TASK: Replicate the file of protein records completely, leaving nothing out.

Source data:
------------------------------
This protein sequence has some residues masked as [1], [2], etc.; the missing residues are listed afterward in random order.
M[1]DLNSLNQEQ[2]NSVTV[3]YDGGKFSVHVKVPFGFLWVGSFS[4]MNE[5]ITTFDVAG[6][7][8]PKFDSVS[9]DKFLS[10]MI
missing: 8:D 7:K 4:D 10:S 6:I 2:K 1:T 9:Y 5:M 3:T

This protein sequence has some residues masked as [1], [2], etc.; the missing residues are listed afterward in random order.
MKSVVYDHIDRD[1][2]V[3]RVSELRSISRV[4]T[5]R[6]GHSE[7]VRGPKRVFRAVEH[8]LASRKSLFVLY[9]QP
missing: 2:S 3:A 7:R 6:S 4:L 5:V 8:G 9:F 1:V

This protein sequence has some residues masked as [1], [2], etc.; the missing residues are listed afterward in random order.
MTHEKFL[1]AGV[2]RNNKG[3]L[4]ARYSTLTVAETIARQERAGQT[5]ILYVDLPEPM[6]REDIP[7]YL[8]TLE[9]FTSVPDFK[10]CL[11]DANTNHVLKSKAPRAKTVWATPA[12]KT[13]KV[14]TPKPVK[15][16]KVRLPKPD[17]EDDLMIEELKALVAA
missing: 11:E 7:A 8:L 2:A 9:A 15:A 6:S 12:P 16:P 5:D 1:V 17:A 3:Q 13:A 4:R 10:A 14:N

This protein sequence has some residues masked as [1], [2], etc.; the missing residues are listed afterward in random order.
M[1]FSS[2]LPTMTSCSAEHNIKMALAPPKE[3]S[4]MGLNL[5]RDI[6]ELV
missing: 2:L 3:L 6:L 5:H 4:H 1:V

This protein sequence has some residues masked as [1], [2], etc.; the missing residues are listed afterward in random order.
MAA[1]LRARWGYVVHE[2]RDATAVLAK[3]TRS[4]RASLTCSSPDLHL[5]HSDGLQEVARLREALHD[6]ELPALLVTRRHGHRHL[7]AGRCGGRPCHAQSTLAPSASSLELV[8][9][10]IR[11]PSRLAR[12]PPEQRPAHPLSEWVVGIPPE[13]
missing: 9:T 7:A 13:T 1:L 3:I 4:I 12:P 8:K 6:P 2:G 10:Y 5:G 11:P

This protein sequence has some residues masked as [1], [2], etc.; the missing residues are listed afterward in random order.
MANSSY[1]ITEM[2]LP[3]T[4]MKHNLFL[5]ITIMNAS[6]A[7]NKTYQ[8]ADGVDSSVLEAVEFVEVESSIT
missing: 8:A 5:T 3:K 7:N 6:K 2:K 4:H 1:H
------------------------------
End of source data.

This protein sequence has some residues masked as [1], [2], etc.; the missing residues are listed afterward in random order.
M[1]DLNSLNQEQ[2]NSVTV[3]YDGGKFSVHVKVPFGFLWVGSFS[4]MNE[5]ITTFDVAG[6][7][8]PKFDSVS[9]DKFLS[10]MI
missing: 8:D 7:K 4:D 10:S 6:I 2:K 1:T 9:Y 5:M 3:T

This protein sequence has some residues masked as [1], [2], etc.; the missing residues are listed afterward in random order.
MKSVVYDHIDRD[1][2]V[3]RVSELRSISRV[4]T[5]R[6]GHSE[7]VRGPKRVFRAVEH[8]LASRKSLFVLY[9]QP
missing: 2:S 3:A 7:R 6:S 4:L 5:V 8:G 9:F 1:V

This protein sequence has some residues masked as [1], [2], etc.; the missing residues are listed afterward in random order.
MTHEKFL[1]AGV[2]RNNKG[3]L[4]ARYSTLTVAETIARQERAGQT[5]ILYVDLPEPM[6]REDIP[7]YL[8]TLE[9]FTSVPDFK[10]CL[11]DANTNHVLKSKAPRAKTVWATPA[12]KT[13]KV[14]TPKPVK[15][16]KVRLPKPD[17]EDDLMIEELKALVAA
missing: 11:E 7:A 8:L 2:A 9:A 15:A 6:S 12:P 16:P 5:D 1:V 17:A 3:Q 13:A 4:R 10:A 14:N

This protein sequence has some residues masked as [1], [2], etc.; the missing residues are listed afterward in random order.
M[1]FSS[2]LPTMTSCSAEHNIKMALAPPKE[3]S[4]MGLNL[5]RDI[6]ELV
missing: 2:L 3:L 6:L 5:H 4:H 1:V

This protein sequence has some residues masked as [1], [2], etc.; the missing residues are listed afterward in random order.
MAA[1]LRARWGYVVHE[2]RDATAVLAK[3]TRS[4]RASLTCSSPDLHL[5]HSDGLQEVARLREALHD[6]ELPALLVTRRHGHRHL[7]AGRCGGRPCHAQSTLAPSASSLELV[8][9][10]IR[11]PSRLAR[12]PPEQRPAHPLSEWVVGIPPE[13]
missing: 9:T 7:A 13:T 1:L 3:I 4:I 12:P 8:K 6:P 2:G 10:Y 5:G 11:P

This protein sequence has some residues masked as [1], [2], etc.; the missing residues are listed afterward in random order.
MANSSY[1]ITEM[2]LP[3]T[4]MKHNLFL[5]ITIMNAS[6]A[7]NKTYQ[8]ADGVDSSVLEAVEFVEVESSIT
missing: 8:A 5:T 3:K 7:N 6:K 2:K 4:H 1:H